How Music Streaming Equates to Money and RIAA Certified Gold Records
As an entertainment lawyer, every day I help clients find the answers to questions that may impact their creative, or more importantly to some, their financial opportunities. I recently received an inquiry from a client regarding how many units their album needed to sell in order to be certified Gold, and also how much the album would earn from online platforms.
Before we take a look at how you earn a #Goldrecord, lets first understand what a Gold record means and who can award Gold status. The RIAA, Recording Industry Association of America, is a trade organization supporting the music industry with roughly 85% of all recorded music produced and sold in the US being created by RIAA members. https://www.riaa.com/about-riaa/ The #RIAA traditionally awarded Gold record status to singles or albums that sold 500,000 copies. Platinum awards went to albums or singles that sold 1,000,000 or more and Diamond status was given to singles or albums that sold more than 10,000,000 units.
Digital album sales and streaming have changed the way the RIAA awards Gold, Platinum and Diamond records.
In the new music streaming generation, How does the RIAA now certify Gold albums?
1 permanent download of a single song = 1 paid download
150 streams of a single song = 1 paid download
10 paid downloads of a song = 1 album download
So: 1,500 streams = 1 album sale
*it is important to note that “Only official label/company videos count towards certification, User generated videos do not,” meaning that if someone uses the artist’s music and creates their own, unofficial video, those streams/plays do not count towards certifying an album or single paid download. (info from RIAA)
The RIAA now accepts video plays from video services like Youtube as well as on-demand play sites. Basically on demand play sites that allow the user to pick which songs they want to listen to are utilized (such as iTunes, Amazon Prime Music, spotify, etc.), while plays on services like iHeartradio or Pandora don’t count as the users aren’t able to choose which songs they want to hear. Right now, only streams in the US market counts towards certifying an album, so not all plays on Youtube or other such platforms are counted. (more info can be found here) #Youtubepayment #iTunespayment #pandorapayment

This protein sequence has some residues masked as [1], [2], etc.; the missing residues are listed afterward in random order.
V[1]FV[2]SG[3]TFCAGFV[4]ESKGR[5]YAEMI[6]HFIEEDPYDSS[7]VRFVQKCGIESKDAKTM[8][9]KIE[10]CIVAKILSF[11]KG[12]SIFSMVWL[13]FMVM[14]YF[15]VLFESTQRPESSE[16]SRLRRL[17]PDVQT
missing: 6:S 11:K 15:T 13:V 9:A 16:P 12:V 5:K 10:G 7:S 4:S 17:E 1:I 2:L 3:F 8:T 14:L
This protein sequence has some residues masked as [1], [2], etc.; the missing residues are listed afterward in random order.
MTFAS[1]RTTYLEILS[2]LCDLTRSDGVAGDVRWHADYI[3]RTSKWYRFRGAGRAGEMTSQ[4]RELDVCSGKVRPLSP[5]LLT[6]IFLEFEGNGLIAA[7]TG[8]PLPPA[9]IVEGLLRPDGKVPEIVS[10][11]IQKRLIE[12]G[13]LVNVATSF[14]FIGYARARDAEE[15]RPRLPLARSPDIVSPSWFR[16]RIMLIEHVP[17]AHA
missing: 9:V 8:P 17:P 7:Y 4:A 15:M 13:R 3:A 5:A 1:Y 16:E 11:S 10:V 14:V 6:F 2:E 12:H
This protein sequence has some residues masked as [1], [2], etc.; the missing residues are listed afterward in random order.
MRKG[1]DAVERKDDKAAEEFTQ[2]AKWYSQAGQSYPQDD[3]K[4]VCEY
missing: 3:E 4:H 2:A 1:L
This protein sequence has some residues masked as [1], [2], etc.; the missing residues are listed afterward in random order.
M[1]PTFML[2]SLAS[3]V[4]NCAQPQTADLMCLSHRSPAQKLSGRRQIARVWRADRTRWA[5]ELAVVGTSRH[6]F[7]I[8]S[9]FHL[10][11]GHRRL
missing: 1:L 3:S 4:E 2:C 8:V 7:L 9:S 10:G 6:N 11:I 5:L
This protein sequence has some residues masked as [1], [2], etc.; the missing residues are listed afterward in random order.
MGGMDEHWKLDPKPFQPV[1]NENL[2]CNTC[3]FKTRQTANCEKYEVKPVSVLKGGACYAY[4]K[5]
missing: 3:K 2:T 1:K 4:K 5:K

Now that you know how to earn that next (or first) gold album, how much money do you make off of each stream or play?
“The music industry is dead!” This is something that we have heard for years but it is actually true? In 2017, the industry broke all previous earning records with the “Big Three” (Universal Music, Sony Music and Warner Music) earning a combined $14.2 Million every single day from online streaming platforms. (click here for more info)
How much do the artists make on streaming?
Let’s take a look at a few of the leading platforms to see roughly how much each pays a copyright holder per stream. (Link to thetrichordist report on music streaming numbers) Listed in order from highest paying per stream to lowest paying per stream.
Groove (Xbox) music: $0.0273 per stream or 36,630 streams to generate $1,000 [highest payout but the smallest market share at only .65% of all streams]
Rhapsody (Napster): $0.01636 or 61,124 streams = $1,000
Tidal: $0.011 per play or 90,910 streams = $1,000
Apple Music: $.00783 per stream or 127,714 = $1,000 [apple has a market share of 22.3% and is subscription based]
Amazon Music Unlimited & Amazon Prime: $.0074 per stream or 135,135 streams = $1,000 [estimated market share of 3.8%]
Deezer: $.00624 per stream or 160,256 streams = $1,000
Google Play: $.0059 per stream or 169,492 streams = $1,000
Spotify: $0.00397 per play or 251,889 streams = $1,000 [51.51% market share with over 60 million subscribers]
Pandora: $.00134 per stream or 746,269 streams = $1,000 [1.7% market share]
Youtube: $0.00074 per play or 1,351,351 views = $1,000
* see info here
Jason Bost is an entertainment attorney that has spent the last two decades working in various capacities within the recording industry (view his profile here) and is a partner at the Law Firm of Patel, Soltis, Cardenas and Bost. You can contact Jason Bost, Esq., MBA by email firstname.lastname@example.org or give him a call (973) 200-1111 to discuss your entertainment questions or assistance with entertainment based legal issues.